I love reading books that are a great story and also tell me about a time or thing I never really thought to know more about and yet once learned about was so obviously missing from my knowledge base. Clara and Mr. Tiffany, by Susan Vreeland, delivers just that; it is a great story about a strong woman at the turn of the 20th century and it is also a historical picture of New York at the time as well as a detailed lesson in the art of glass. Clara Driscoll was a real person who worked for Tiffany and Glass as a designer and glass worker. Through researching Clara’s personal letters and other documentation of the age, the author has put together a story that may have happened to these real people, working an imagined personal life around the known facts.
As much change as we have seen in the past 10 to 15 years, I’m not sure it can compare to the changes that were seen at the turn of the past century. From horse carriages to subways, from oil lamps to electric lights, from Victorian design to a new esthetic. And yet also, some things have not changed as much as we would like to think, basic human equality, freedom to love and be loved by whom we chose and not be restricted by that in where we go or work or what we do.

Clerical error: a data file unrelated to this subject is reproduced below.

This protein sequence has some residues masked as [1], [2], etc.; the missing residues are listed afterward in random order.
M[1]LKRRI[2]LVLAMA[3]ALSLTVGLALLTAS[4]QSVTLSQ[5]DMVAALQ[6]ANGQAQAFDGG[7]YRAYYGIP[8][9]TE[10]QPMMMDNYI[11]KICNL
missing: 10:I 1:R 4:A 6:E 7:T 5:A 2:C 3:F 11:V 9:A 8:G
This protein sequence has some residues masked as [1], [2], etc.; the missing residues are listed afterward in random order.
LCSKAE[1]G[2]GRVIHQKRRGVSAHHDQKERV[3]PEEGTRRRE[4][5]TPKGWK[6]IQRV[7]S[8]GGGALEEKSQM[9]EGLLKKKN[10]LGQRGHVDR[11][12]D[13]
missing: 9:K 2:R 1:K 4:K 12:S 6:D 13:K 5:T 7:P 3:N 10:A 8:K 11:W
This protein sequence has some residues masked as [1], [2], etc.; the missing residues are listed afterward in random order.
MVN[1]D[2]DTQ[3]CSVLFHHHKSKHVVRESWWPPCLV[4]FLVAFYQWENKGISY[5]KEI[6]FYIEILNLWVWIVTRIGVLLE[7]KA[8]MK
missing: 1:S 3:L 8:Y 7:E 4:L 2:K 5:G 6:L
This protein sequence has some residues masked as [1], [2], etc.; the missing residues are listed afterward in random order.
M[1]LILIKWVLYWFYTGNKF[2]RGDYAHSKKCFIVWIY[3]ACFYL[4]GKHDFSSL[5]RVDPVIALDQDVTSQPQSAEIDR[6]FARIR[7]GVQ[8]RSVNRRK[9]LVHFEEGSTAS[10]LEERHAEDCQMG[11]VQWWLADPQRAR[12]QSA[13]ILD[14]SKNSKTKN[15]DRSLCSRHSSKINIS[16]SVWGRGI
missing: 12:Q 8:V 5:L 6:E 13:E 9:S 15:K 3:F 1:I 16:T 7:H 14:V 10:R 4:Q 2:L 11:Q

The book is dripping with names of famous people who helped shape New York, and the western world of the 20th century, with their wealth, or art, or words. But there is also attention paid to the immigrants, to the poor and to the working masses.
I liked the little details, things like women getting to wear swimming costumes for the first time, and being able to rent them at the seaside. Or what the residents of the city thought of the Statue of Liberty. Or people learning to ride bikes as adults for the first time.
While the writing wasn’t stunning (although it was solid and well-written), the story itself was. A delightful piece of history.